Sunday, November 6, 2011

Benazir Bhutto Assassination Trial: With Real, Live, Defendants

Pakistan's prime minister, Benazir Bhutto, was assassinated on December 27, 2007, in Karachi. Karachi street lighting just happened to fail when the attack happened. The city's phone service just happened to be not working at the same time.

That's a lot of "just happeneds."

If the assassination had been in lower Manhattan, with a curiously coincidental power failure and communications systems failure, I might be more suspicious than I am. But Karachi isn't New York City, Pakistan isn't America, and not everybody has reliable power and telecommunications services.

I've been over this before:On the other hand, Pakistan's alleged national government has a long and dubious history of 'just happening' to foul up efforts to protect them from terrorists. Then there's the Mumbai connection - and that may not be another topic.

Bhutto's assassination, and Pakistan's national 'government,' are in the news again. Seven people have been charged with having a hand in Bhutto's assassination. Two of them are Pakistani police officers.

They may be guilty of having helped kill Benazir Bhutto. Or not. I really don't know.

I think it's interesting, and guardedly hopeful, that some of Pakistan's bosses are going to the trouble of having a trial. Particularly when it would be so easy for the 'guilty parties' to 'sign a full confession,' and then conveniently 'commit suicide.'

Maybe I'm being too cynical about this. On the other hand, Pakistan's so-called national leaders have not been acting in a way that encourages trust.

Excerpts from the news:
"The anti-terrorism court of Rawalpindi Saturday framed charges against seven accused including two police officers in the assassination case of former prime minister Benazir Bhutto.

"The seven accused including two police officers pleaded 'not guilty' when the judge informed them about the charges of murder. The judge, however, went ahead with framing the charges and asked the prosecution to produce witnesses in the court from November 19 onward. During the in-camera trial held at Adyala Jail, ATC No 1 Judge Shahid Rafique framed charges against seven accused including former City Police Officer (CCPO) Syed Saud Aziz, SP Rawal Town Khurram Shehzad, Sher Zaman, Aitzaz Shah, Rafaqat Gul, Hussnain Gul and Abdul Rahseed.

"The ATC judge charged the two police officers with breach of security as they removed the security box of Benazir Bhutto, ordered the hosing down of crime scene and thus destroyed the proofs. Also they did not order post mortem of any innocent citizen killed in the blast. It has also been charged that they were involved in the Benazir Bhutto assassination plan.

"While the five others were accused of 'criminal conspiracy' for bringing the suicide bomber from the tribal belt in the northwest and keeping him in a house in Rawalpindi. The charges framed against them by the court include terrorism, murder, attempted murder and becoming part of the murder conspiracy.

"According to the investigation team probing the case, accused Hussnain Gul was the handler, who brought the suicide bomber from Waziristan and kept him in his house in Rawalpindi.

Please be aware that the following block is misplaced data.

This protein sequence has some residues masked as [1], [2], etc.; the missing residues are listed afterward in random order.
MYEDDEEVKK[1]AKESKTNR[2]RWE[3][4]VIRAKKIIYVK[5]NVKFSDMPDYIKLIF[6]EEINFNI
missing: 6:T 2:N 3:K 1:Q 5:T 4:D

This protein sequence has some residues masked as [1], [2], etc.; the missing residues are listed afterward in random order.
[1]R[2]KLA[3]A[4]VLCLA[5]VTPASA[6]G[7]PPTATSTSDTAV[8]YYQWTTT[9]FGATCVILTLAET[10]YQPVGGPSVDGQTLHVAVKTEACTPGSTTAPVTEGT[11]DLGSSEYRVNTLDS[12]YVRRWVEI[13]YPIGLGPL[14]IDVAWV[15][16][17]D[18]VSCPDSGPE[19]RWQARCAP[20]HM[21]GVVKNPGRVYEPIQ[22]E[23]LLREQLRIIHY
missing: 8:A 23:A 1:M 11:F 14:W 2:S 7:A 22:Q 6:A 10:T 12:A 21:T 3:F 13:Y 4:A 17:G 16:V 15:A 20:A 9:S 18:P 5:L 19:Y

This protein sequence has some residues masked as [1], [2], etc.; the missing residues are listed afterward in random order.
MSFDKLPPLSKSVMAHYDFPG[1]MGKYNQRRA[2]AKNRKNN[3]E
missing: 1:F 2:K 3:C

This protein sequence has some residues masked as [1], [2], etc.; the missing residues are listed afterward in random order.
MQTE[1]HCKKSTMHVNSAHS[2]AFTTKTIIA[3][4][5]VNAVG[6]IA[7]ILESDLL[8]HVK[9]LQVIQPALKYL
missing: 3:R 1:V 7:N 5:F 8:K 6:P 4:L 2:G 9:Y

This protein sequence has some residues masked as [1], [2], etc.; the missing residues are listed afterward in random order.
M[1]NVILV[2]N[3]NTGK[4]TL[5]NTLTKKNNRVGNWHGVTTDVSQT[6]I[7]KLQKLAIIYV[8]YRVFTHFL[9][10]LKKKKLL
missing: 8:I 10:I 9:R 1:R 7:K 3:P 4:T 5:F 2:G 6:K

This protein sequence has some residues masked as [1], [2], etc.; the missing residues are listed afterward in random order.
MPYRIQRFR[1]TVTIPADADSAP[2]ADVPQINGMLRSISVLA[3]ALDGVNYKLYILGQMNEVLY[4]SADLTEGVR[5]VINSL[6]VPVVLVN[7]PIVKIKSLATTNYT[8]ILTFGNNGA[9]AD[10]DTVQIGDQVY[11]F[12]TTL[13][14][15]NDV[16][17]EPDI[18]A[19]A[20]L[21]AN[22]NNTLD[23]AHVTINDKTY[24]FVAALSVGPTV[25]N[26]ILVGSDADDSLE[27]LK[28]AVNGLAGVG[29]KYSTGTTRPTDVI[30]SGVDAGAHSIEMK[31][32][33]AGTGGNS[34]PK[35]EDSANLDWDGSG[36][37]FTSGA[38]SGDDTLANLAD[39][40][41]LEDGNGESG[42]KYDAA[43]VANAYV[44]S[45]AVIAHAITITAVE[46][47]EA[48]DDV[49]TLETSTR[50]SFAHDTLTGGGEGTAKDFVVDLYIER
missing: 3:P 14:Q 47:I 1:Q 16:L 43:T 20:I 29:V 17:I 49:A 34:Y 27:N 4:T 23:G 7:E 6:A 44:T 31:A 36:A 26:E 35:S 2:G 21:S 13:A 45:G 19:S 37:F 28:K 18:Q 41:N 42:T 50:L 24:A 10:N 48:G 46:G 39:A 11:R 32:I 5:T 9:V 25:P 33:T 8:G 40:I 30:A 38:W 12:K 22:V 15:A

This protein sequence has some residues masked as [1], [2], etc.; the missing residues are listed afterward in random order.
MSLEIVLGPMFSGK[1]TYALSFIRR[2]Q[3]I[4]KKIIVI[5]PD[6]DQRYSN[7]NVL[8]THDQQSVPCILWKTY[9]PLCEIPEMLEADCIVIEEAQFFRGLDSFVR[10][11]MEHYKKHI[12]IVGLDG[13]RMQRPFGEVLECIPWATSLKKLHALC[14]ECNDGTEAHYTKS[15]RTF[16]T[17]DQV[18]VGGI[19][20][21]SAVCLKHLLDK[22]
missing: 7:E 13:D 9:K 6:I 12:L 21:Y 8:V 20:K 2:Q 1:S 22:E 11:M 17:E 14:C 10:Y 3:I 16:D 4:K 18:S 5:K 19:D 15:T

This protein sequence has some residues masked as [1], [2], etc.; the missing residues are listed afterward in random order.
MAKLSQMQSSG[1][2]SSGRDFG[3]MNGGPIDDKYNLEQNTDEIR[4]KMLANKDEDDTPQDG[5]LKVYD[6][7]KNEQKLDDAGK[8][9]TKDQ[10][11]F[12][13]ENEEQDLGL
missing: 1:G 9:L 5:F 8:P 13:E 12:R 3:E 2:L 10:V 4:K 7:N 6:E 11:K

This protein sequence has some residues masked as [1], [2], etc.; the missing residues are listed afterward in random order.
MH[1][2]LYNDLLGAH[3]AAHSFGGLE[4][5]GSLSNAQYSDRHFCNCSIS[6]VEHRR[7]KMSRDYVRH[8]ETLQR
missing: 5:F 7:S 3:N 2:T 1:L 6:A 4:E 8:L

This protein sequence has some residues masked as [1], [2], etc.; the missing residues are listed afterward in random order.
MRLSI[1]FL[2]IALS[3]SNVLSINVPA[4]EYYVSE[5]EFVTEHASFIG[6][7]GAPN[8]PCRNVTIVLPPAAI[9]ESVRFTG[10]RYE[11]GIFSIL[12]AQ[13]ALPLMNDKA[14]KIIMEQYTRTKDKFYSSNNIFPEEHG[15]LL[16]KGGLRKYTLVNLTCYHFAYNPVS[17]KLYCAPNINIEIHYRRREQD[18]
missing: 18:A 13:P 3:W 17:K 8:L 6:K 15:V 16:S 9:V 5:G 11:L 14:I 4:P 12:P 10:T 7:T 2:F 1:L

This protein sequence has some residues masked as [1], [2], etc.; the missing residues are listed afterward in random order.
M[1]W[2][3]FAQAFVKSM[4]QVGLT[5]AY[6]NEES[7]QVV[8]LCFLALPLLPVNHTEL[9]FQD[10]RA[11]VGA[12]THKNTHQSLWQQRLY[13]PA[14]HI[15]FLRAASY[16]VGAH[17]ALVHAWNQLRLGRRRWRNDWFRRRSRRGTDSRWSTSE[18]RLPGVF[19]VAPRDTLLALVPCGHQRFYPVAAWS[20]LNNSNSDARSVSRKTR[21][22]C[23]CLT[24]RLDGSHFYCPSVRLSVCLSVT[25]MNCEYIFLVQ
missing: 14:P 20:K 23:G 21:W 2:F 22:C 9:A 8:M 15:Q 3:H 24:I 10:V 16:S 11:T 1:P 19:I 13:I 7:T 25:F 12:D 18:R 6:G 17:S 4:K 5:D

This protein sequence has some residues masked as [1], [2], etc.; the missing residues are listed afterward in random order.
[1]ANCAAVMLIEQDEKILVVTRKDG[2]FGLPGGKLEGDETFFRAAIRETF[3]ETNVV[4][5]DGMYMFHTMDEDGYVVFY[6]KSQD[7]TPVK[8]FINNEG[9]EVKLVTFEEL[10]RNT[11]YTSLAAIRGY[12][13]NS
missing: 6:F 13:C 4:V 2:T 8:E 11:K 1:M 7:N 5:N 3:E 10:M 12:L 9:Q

"Rafaqat Hussain and Abdul Rasheed were alleged that they knew about the conspiracy and concealed the same. Aitzaz Shah, the juvenile accused and suicide bomber, and his handler Sher Zaman were also accused of the same charges....

"...Former president General (retd) Pervez Musharraf, currently living in self-imposed exile in Britain and Dubai, is also wanted in the Benazir Bhutto assassination case. The prosecutor said Benazir was killed in a bomb-and-gun attack because president Musharraf had not provided enough security to her....

"...Agencies add: The ATC court did not indict Musharraf in the case.
Prosecutor Chaudhry Zulfiqar Ali said the court would deal with Musharraf's issue later.
(The Nation)
"Seven men, including two senior police officers, were indicted Saturday for conspiracy to commit murder in the killing of former Pakistani Prime Minister Benazir Bhutto, a defense attorney told CNN....

"...Malik Muhammad Rafique, a senior defense attorney for the officers, Saud Aziz and Khurram Shahzad, said there was "no evidence connecting the two men to criminal conspiracy to assassinate Bhutto.""
Related posts:In the news:

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Note! Although I believe that these websites and blogs are useful resources for understanding the War on Terror, I do not necessarily agree with their opinions. 1 1 Given a recent misunderstanding of the phrase "useful resources," a clarification: I do not limit my reading to resources which support my views, or even to those which appear to be accurate. Reading opinions contrary to what I believed has been very useful at times: sometimes verifying my previous assumptions, sometimes encouraging me to change them.

Even resources which, in my opinion, are simply inaccurate are sometimes useful: these can give valuable insights into why some people or groups believe what they do.

In short, It is my opinion that some of the resources in this blogroll are neither accurate, nor unbiased. I do, however, believe that they are useful in understanding the War on Terror, the many versions of Islam, terrorism, and related topics.